In Vitro Fertilization

Thanks to In Vitro Fertilization, we are able to fertilize the eggs (oocytes) with sperm from your partner or from a donor outside the mother's womb, under laboratory conditions.

WHAT IS IN VITRO Fertilization?

In Vitro Fertilization (IVF) is an assisted reproduction technique that consists of the fertilization of the oocyte (egg) by the sperm under in vitro culture conditions in the laboratory, that is, outside the female reproductive system.

It is an assisted reproduction technique needed in cases of female or male infertility or in assisted reproduction techniques such as the ROPA Method for LGBT couples.

To carry out this treatment, first of all a hormone stimulation treatment will have to be carried out with an ovarian puncture to obtain the oocytes. The same day as the puncture there will have to be a sperm sample.

From here, the oocytes and spermatozoids are put in contact with one another, so that fertilisation occurs naturally (conventional IVF) or by micro-injecting the spermatozoids, and this technique is called ICSI (Intracytoplasmic Sperm Injection). The resulting embryos will be cultivated to be subsequently placed inside the maternal uterus.

The spermatozoids used can be isolated from a semen sample (from the husband/partner or an anonymous donor) or obtained through a testicular biopsy. It is a more invasive technique, but also more effective than artificial insemination. The pregnancy rate varies according to the woman’s age.

When is IVF indicated?

IVF for sterility:

  • Tubal factor: absence, obstruction, or injury of the fallopian tubes.
  • Endometriosis.
  • Male factor (alteration of the concentration, motility, or morphology of sperm).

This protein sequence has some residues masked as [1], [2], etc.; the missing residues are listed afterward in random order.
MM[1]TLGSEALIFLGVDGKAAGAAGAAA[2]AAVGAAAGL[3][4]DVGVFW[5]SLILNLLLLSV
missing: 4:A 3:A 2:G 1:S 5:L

• Sterility of an unknown origin.
  • Failure of less intrusive treatments: stimulated ovulation, artificial insemination.
  • Diminished ovarian reserve.
  • Immunological disorders.

IVF in the absence of sterility:

  • Preimplantation genetic diagnosis (PGD), with the objective of identifying and rejecting affected embryos.
  • Preservation of fertility.
  • Serodiscordant couples: couples in which one of the members suffers from a chronic, sexually transmitted disease which impedes natural gestation because of a risk of transmission.

Couple's requirements for IVF

IVF cycles can be carried out in all women
who meet the following requirements:


The presence of a uterus capable of gestation.


Menstrual cycles within normal.


The absence of a physical or mental maternal disease that contraindicates hormonal and/or gestational treatment.

In vitro fertilization processes

  1. Although the first pregnancies that resulted from IVF occurred in natural cycles (that is to say, without hormonal treatment), treatments involving stimulating ovulation were rapidly incorporated. This is done by administering gonadotropins with follicle-stimulating effects (FSH, LH, HMG). During this period a down-regulation of the pituitary function is usually provoked with other pharmaceuticals similar to GnRH so as to avoid peaks of LH which would alter the maturing follicles. The majority of these medicines are commercialized in solutions to be applied subcutaneously, which facilitates self-administering. On this point, the function of the nursing staff to teach patients how to administer the doses is fundamental. The guideline for stimulation (the type of hormones and the dose) will be individualized and determined principally by age, ovarian reserve, the index of body mass, and the response to previous stimulations.

    The process of stimulation will be monitored by a series of vaginal ultrasounds that permit us to study the number and size of the follicles, complemented by blood work to determine the hormone levels (basically estradiol).